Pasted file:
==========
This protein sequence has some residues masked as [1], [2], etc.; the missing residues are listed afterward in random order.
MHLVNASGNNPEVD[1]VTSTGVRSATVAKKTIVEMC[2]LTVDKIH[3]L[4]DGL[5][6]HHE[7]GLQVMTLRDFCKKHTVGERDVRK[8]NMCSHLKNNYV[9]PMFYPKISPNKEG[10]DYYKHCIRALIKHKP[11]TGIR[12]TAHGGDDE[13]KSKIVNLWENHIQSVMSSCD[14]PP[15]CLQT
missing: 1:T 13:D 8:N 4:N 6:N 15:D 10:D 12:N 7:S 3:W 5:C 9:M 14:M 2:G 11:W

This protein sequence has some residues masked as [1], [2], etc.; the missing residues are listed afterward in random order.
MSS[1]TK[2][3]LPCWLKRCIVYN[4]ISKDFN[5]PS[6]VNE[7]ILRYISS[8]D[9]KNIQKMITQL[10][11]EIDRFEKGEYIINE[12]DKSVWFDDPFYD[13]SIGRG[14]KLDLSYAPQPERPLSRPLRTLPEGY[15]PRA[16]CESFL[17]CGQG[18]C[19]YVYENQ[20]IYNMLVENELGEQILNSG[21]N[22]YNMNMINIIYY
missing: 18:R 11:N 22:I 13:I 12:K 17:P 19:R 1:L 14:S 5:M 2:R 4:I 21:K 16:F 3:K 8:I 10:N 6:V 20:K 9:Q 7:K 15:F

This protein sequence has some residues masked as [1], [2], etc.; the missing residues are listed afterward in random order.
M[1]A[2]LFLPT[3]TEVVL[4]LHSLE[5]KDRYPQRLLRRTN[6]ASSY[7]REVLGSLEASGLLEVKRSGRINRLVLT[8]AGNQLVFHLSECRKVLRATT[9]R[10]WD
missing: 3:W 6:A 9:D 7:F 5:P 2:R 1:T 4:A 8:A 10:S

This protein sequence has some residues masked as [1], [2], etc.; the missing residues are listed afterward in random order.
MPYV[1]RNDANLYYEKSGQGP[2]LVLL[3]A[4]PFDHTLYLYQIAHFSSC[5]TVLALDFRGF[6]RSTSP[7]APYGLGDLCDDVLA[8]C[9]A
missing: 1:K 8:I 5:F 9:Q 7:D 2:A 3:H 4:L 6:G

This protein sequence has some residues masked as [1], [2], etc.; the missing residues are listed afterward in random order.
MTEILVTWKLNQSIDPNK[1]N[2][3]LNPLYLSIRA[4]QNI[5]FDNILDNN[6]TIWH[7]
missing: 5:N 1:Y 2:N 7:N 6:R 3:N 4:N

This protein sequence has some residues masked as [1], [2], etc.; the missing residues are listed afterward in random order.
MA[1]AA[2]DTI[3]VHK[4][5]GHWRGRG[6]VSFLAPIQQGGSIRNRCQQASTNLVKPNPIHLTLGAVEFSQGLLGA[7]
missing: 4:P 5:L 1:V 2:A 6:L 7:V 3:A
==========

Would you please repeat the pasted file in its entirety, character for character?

This protein sequence has some residues masked as [1], [2], etc.; the missing residues are listed afterward in random order.
MHLVNASGNNPEVD[1]VTSTGVRSATVAKKTIVEMC[2]LTVDKIH[3]L[4]DGL[5][6]HHE[7]GLQVMTLRDFCKKHTVGERDVRK[8]NMCSHLKNNYV[9]PMFYPKISPNKEG[10]DYYKHCIRALIKHKP[11]TGIR[12]TAHGGDDE[13]KSKIVNLWENHIQSVMSSCD[14]PP[15]CLQT
missing: 1:T 13:D 8:N 4:N 6:N 15:D 10:D 12:N 7:S 3:W 5:C 9:M 14:M 2:G 11:W

This protein sequence has some residues masked as [1], [2], etc.; the missing residues are listed afterward in random order.
MSS[1]TK[2][3]LPCWLKRCIVYN[4]ISKDFN[5]PS[6]VNE[7]ILRYISS[8]D[9]KNIQKMITQL[10][11]EIDRFEKGEYIINE[12]DKSVWFDDPFYD[13]SIGRG[14]KLDLSYAPQPERPLSRPLRTLPEGY[15]PRA[16]CESFL[17]CGQG[18]C[19]YVYENQ[20]IYNMLVENELGEQILNSG[21]N[22]YNMNMINIIYY
missing: 18:R 11:N 22:I 13:I 12:K 17:P 19:R 1:L 14:S 5:M 2:R 4:I 21:K 16:F 3:K 8:I 10:N 6:V 20:K 9:Q 7:K 15:F

This protein sequence has some residues masked as [1], [2], etc.; the missing residues are listed afterward in random order.
M[1]A[2]LFLPT[3]TEVVL[4]LHSLE[5]KDRYPQRLLRRTN[6]ASSY[7]REVLGSLEASGLLEVKRSGRINRLVLT[8]AGNQLVFHLSECRKVLRATT[9]R[10]WD
missing: 3:W 6:A 9:D 7:F 5:P 2:R 1:T 4:A 8:A 10:S

This protein sequence has some residues masked as [1], [2], etc.; the missing residues are listed afterward in random order.
MPYV[1]RNDANLYYEKSGQGP[2]LVLL[3]A[4]PFDHTLYLYQIAHFSSC[5]TVLALDFRGF[6]RSTSP[7]APYGLGDLCDDVLA[8]C[9]A
missing: 1:K 8:I 5:F 9:Q 7:D 2:A 3:H 4:L 6:G

This protein sequence has some residues masked as [1], [2], etc.; the missing residues are listed afterward in random order.
MTEILVTWKLNQSIDPNK[1]N[2][3]LNPLYLSIRA[4]QNI[5]FDNILDNN[6]TIWH[7]
missing: 5:N 1:Y 2:N 7:N 6:R 3:N 4:N

This protein sequence has some residues masked as [1], [2], etc.; the missing residues are listed afterward in random order.
MA[1]AA[2]DTI[3]VHK[4][5]GHWRGRG[6]VSFLAPIQQGGSIRNRCQQASTNLVKPNPIHLTLGAVEFSQGLLGA[7]
missing: 4:P 5:L 1:V 2:A 6:L 7:V 3:A